I believe that people are the answer to most security problems.  Empowering people by making them part of your security team enhances their awareness and fosters a sense of shared responsibility.  Organizations that encourage (and consistently preach) a shared responsibility will have continual communication and awareness of their responsibilities in order to protect themselves and their fellow employees.  Those organizations that treat employee’s as another expense (or cattle) will push their employees away which allows them to disassociate themselves from their responsibility.  You have now created more resistance, and ultimately your security team has another force fighting against them – and not with them.

Do you really want to be another statistic?

Cattle organizations encourage people to use their creativity in an unproductive way.  The results include employees who attempt to bypass your security measures, instead of identifying and reporting potential incidents.  Most organizations have warmed up to the idea of phishing simulations (I hope your organization has) to provide an immersive and lifelike training experience.  Some cattle organizations have gone as far as to let go of employees that fail these tests.  By taking this approach, you have now forced your employees to either report everything, report nothing, or use creative ways to fight against the security team instead of for it.  Employees in a cattle organization will begin to use their creativity to bypass their training by creating Outlook rules to detect these simulations, or completely ignoring (caring) about a new face walking through the halls.  The first question that should come to your mind is, why are my employees doing this.  The second is identifying and preventing these (negative) creative ideas within your environment.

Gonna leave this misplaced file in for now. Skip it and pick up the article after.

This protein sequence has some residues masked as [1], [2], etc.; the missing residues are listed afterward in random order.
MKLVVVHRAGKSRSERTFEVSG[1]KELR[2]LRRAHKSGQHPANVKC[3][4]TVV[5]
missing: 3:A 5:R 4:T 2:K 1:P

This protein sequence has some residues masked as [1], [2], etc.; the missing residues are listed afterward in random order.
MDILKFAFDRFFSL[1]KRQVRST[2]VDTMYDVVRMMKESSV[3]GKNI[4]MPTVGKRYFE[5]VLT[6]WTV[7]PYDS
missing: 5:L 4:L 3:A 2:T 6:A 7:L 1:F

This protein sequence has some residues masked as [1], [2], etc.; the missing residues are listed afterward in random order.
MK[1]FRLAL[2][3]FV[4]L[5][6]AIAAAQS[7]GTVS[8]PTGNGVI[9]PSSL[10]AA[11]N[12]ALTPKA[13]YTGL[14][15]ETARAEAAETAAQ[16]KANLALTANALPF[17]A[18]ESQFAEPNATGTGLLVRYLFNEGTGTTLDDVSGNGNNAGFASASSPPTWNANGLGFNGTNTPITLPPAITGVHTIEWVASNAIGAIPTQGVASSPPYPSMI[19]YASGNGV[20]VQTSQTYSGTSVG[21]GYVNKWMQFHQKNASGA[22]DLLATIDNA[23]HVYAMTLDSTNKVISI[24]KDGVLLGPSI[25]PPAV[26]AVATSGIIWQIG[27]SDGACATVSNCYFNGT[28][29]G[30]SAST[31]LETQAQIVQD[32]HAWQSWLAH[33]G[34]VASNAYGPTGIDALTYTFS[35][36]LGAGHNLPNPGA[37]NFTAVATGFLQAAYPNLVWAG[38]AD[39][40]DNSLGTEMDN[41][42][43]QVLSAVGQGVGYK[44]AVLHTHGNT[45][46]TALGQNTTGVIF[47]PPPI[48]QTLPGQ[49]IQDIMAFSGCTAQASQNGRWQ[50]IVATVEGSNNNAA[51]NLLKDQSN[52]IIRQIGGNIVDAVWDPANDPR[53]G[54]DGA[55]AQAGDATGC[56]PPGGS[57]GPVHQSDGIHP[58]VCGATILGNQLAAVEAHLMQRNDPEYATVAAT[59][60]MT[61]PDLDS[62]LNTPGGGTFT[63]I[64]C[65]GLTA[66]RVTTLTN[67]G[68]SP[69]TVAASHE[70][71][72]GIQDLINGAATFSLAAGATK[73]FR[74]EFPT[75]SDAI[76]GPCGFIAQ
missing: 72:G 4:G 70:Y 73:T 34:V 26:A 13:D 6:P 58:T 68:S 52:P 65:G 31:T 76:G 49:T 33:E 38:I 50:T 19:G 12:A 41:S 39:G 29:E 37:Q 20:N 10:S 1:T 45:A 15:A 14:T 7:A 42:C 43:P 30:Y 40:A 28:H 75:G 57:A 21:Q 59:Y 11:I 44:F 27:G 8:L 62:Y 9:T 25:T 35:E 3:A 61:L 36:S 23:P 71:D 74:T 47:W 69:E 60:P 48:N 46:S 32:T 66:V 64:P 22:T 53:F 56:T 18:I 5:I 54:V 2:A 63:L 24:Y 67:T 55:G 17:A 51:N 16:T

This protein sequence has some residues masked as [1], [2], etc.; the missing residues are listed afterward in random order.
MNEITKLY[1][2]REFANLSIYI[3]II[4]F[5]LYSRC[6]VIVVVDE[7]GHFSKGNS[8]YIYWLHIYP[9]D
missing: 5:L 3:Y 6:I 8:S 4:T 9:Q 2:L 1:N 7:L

Are you a Batman Unicorn?

Unicorns are majestic and beautiful creatures.  Organizations and security teams that believe, and routinely encourage, their employees have equal (shared) responsibility for the protection of their organization, their data, and ultimately their job, will obtain an army of security agents to constantly watch for suspicious activity both digitally and physically.  Our security teams now have more actionable intelligence to do their jobs successfully.

Just imagine, if everyone (Finance, HR, System Administrators, Shipping, etc.) in your organization is encouraged to protect themselves, their fellow employees, and their organization from suspicious email, people, system configurations, and so on.  If you have worked in security for any amount of time you know that the best information about problems or incidents comes from employees.  Unicorn organizations create a culture of responsibility – a stake-hold of sorts – which enables a form of peer pressure to report and communicate any suspicious activity.  I don’t know about you, but I would rather believe in unicorns than step in cow shit.

Understanding Group Policy order

Group Policy order can be confusing. To understand how exactly Windows applies one GPO (Group Policy Object) versus another, you can use the “LSD OU” rule.

You should always ask yourself two questions when dealing with Group Policy:

  1. Where are you (local, site, domain, or organizational unit)?
  2. What are you (computer or user)?

Read More

PowerShell Phishing Response Toolkit (PPRT)

Yesterday I gave a talk at ShowMeCon in St. Louis regarding PPRT.  I also gave this talk at CircleCityCon, but had some technical issues. 🙂  I wanted to write this quick post to share out my PowerPoint Slides from this presentation.  If you have any questions about PPRT, please reach out via this blog or create an issue on my GitHub page: https://github.com/MSAdministrator/PPRT—PowerShell-Phishing-Response-Toolkit

Enjoy!

Slides: PowerShell Phishing Response Toolkit